Long-Term Innovation and Sumerian Creation Myths: In Conversation with High On Fire

“By far the best record I’ve ever made with the High On Fire stamp,” frontman Matt Pike, who has gained fame as one-third of stoner legends Sleep and infamy as a keen reader of Sumerian creation myths and conspiracy theories, claims of Electric Messiah, the eighth album from the Californian trio. Of course, press releases contain bold statements like that all the time, but if you’re a fan of the band at their most direct, it’s hard to disagree.

Where many bands find themselves stagnating this far in, succumbing to the inevitable cycle of repetition, Pike, drummer Des Kensel and bassist Jeff Matz’s doom-meets-thrash template has not been simply rehashed this time around, rather the thrash takes the reigns and directs the release into a relentless vortex of cacophonous extremity. Electric Messiah boasts a name that pays homage to the late Motörhead main-man Lemmy and a sound that rivals the raucous rackets of the band he fronted, leaning heavily into raw, gravelly riffs that, in terms of both speed and intensity, would leave most bands behind in the dust.

Indeed, whilst the lyrical topics cover everything from dreams of Lemmy and Sumerian myths to Sir Francis Drake, the music itself is more concerned with primal brutality, revelling in chaos whether it comes in the form of driving sludgy thrash (‘Freebooter’, ‘Electric Messiah’), classic rock riffage (‘Drowning Dog’) or the ever-present pummelling percussion, which endures even when the guitars opt for mid-tempo riffs (‘Steps Of The Ziggurat/House Of Enlil’, ‘The Pallad Mask’).

With their new material in tow, the band recently set out on a co-headline tour of the UK with Enslaved, so we caught up with Matz backstage at London’s The Dome to talk all things Electric Messiah.

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So what made you decide to do a co-headliner this time?

The opportunity just came up and it seemed like a good package, it was actually a suggestion of our booking agent and we are buds with the Enslaved dudes so it just seemed like a good way to go.
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High On Fire’s last album, Luminiferous, was a bit of a benchmark for the band. What characteristics of that sound did you want to continue and what did you want to do a little differently this time around?

I don’t think we made a conscious decision of whether we wanted to adhere to the type of songs that we did on the last record or diverge from them. With our albums, it’s just kind of dependent on the music that we all bring to the table and how it puts together. The term ‘organic’ gets over-used a lot but I feel like it’s appropriate terminology for how our music comes together. Everybody has their ideas and brings them to the table and we either pair up and work on it with just two of us or the entire band works on it. We basically just demoed a bunch of material. We record everything, that’s the thing. We get together in the practice room and just record everything. Things sort of come together that way.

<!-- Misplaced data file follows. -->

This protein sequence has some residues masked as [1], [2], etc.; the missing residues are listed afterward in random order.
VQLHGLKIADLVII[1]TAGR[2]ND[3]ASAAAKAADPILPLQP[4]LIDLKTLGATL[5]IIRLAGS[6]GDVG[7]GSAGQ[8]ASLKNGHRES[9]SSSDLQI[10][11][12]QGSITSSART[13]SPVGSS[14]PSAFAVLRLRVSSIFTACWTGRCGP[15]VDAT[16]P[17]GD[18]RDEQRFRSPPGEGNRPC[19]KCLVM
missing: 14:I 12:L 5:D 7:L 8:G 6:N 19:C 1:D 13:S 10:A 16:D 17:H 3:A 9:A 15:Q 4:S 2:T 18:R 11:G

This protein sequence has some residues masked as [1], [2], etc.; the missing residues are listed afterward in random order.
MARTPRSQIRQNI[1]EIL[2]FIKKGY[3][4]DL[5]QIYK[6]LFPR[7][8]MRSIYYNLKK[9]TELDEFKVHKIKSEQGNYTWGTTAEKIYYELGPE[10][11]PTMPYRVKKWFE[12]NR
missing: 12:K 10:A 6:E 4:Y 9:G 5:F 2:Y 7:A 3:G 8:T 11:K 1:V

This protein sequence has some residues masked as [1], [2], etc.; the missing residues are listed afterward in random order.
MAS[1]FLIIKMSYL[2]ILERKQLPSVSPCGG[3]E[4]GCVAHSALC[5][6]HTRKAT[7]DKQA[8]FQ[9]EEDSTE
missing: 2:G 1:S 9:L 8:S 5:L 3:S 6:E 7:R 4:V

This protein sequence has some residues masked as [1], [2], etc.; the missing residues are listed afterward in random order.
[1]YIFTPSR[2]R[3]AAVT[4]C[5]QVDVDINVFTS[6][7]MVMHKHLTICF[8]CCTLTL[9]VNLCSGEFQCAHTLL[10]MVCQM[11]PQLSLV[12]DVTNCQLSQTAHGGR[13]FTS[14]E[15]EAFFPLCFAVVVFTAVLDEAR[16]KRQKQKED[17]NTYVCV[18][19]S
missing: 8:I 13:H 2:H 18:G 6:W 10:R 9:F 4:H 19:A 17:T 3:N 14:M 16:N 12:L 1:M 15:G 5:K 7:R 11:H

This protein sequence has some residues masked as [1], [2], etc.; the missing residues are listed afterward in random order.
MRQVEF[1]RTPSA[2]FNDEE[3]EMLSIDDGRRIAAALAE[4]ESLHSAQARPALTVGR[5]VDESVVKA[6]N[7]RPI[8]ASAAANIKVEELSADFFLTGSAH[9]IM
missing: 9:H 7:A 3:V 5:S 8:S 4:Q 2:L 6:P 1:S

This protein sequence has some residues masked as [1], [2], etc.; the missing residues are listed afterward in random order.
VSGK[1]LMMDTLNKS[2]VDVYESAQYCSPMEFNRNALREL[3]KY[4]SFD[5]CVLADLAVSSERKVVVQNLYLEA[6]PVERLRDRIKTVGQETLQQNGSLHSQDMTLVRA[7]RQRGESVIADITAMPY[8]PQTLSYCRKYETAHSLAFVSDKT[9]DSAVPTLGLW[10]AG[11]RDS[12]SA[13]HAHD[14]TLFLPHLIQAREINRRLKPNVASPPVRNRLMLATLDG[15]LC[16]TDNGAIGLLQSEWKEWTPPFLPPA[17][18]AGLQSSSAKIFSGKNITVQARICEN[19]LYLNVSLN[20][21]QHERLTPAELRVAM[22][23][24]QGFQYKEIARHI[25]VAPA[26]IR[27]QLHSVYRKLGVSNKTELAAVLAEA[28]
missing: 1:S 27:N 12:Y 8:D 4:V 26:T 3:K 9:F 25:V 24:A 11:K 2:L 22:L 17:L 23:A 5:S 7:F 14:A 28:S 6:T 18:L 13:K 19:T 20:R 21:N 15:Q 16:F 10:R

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Electric Messiah is perhaps the band’s heaviest and most direct offering yet, where do you think that fondness for faster speeds and comparatively less epic dramatic stuff came from?

I think that was natural as well. Take one of the faster numbers on this record, ‘Electric Messiah’. That was a riff that we had kicking around from a previous album and Matt and I were just messing around in the practice room and then came up with the verse riff and just said “hey why don’t we try that with this other riff?” Boom, there’s a song. We fleshed it out with the bridge part and that song was born. ‘Freebooter’ was another weird, Voivod tribute riff that I had that snowballed into a breakneck thrasher.
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It’s almost like sludge played at thrash speeds.

Yeah, it just sort of came together like that. I think subconsciously on every record we try to push ourselves a little more in terms of our ability and try to see if we can get away with upping the tempos just a little bit more and throwing in some crazy drum fills.
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Is the faster stuff more fun to play live?

I like it all, for different reasons. It’s fun seeing people react to the fast thrashy stuff, people tend to pit it out more so it’s cool to throw that stuff into the set.
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Eight albums in, is it hard to keep things fresh and to keep innovating with your songwriting?